Made from antioxidant-rich cocoa, chocolate has become known for its heart-healthy benefits. The sweet stuff contains flavonoids, which protect cells from free radical damage that can lead to heart disease and have been shown to lower blood pressure [Source: Cleveland Clinic]. But chocolate isn't just good for your heart—it can also benefit your skin.
Although eating chocolate was once believed to cause breakouts, research shows that the dark variety is actually good for your skin. A study in the Journal of Nutrition gave women high or low flavanol powder dissolved in water and discovered that flavonoids in dark chocolate absorb UV light, help protect and increase blood flow to the skin and improve skin's hydration and complexion [Source: Journal of Nutrition].
But what about applying chocolate to your face? It may seem counterintuitive, but using a chocolate face mask can help keep skin clear and hydrated, according to Jessica Wu, M.D., a Los Angeles-based dermatologist and author of Feed Your Face. The key is using the right ingredients. "Since prepackaged face masks may contain salt or sugar particles with jagged edges that can scratch your skin, I recommend making your own chocolate face mask at home," says Wu. "They're cheap to make and all natural so if you accidentally lick your lips, you know it's safe enough to eat."
Mixing up a chocolate face mask in your own kitchen is easy. All you need is dark cocoa powder and plain yogurt (use cream instead of yogurt if you have sensitive skin). "The cocoa powder is high in antioxidants," says Wu. "And the yogurt contains lactic acid to help unclog pores."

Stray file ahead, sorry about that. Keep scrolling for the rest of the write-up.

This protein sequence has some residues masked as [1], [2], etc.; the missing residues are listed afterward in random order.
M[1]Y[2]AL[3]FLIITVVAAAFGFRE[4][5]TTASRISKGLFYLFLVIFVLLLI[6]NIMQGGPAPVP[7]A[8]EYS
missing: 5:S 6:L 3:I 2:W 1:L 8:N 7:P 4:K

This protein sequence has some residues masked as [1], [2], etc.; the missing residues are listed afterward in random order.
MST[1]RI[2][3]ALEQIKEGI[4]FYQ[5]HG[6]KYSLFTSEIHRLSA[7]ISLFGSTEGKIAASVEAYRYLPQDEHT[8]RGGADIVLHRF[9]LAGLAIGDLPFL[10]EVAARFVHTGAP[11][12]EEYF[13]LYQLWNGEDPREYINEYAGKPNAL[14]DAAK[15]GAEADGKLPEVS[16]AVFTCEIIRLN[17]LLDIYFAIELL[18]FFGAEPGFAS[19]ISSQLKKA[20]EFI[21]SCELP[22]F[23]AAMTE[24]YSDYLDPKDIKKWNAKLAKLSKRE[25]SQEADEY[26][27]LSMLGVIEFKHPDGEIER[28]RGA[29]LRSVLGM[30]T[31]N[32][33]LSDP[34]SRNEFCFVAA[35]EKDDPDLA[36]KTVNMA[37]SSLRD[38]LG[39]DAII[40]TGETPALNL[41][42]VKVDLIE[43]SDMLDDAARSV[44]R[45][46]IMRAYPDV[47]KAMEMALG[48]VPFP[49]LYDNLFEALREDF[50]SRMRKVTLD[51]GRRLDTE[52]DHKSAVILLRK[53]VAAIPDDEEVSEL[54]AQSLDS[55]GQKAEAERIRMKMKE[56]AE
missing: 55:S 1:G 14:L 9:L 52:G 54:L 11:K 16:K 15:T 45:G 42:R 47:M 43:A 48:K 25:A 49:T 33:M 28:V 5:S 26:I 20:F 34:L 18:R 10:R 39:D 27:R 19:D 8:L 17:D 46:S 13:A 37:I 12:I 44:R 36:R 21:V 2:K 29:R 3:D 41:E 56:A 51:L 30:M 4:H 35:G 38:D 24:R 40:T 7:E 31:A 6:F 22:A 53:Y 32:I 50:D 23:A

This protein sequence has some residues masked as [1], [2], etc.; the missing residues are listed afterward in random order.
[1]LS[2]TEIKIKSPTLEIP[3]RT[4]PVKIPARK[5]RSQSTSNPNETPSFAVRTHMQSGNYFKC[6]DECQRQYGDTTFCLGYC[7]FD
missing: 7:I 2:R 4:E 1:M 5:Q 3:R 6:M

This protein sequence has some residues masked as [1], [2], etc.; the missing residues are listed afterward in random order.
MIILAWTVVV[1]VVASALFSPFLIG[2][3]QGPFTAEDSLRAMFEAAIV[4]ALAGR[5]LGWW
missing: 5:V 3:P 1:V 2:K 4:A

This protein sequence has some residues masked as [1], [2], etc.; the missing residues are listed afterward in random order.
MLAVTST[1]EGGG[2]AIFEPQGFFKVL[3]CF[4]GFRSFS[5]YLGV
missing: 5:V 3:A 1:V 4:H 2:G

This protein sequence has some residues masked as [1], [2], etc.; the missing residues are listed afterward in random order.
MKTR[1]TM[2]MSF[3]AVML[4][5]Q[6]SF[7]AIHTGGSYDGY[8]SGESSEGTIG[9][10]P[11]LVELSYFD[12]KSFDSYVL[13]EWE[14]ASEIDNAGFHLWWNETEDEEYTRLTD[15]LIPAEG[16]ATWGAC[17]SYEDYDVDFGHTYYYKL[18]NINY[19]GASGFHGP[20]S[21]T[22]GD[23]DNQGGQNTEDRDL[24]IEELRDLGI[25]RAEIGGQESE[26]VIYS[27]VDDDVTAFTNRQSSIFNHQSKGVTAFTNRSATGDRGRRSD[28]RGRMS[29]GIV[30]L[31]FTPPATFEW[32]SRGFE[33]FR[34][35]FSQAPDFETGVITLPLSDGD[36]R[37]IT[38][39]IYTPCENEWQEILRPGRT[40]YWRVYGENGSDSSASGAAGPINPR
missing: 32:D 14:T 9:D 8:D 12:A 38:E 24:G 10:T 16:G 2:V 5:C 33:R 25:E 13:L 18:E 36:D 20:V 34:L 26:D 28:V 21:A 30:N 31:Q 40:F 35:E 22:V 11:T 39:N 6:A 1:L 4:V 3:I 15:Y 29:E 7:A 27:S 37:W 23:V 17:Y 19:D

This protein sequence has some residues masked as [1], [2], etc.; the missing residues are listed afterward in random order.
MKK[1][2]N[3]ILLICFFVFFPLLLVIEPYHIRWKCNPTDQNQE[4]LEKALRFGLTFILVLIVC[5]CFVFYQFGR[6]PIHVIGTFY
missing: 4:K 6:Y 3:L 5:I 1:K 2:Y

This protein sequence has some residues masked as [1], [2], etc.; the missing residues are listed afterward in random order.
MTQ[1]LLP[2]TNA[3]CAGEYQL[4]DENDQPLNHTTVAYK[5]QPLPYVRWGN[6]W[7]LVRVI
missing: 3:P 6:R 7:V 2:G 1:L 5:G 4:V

Combine 2 to 3 tablespoons of dark cocoa powder (70 percent cacao or more) with 2 to 3 tablespoons of plain yogurt to make a paste. Depending on the type of yogurt you use, add more or less until you get the consistency of brownie batter. Apply with fingertips to clean, dry skin (be sure to wear an old t-shirt since it can get messy) and let sit for 10 to 15 minutes; rinse with lukewarm water. If you have dry skin, consider adding a teaspoon of honey or a tablespoon of mashed avocado—both ingredients help lock in moisture and keep skin hydrated. For very dry or sun damaged skin, also add a teaspoon of olive or almond oil for even more moisture.
- Cleveland Clinic. "Heart-Health Benefits of Chocolate Unveiled." (January 2012). http://my.clevelandclinic.org/heart/prevention/nutrition/chocolate.aspx
- Journal of Nutrition. "Long-term ingestion of high flavanol cocoa provides photoprotection against UV-induced erythema and improves skin condition in women." (June 2006). http://www.ncbi.nlm.nih.gov/pubmed/16702322
- Wu, Jessica, M.D. Personal correspondence.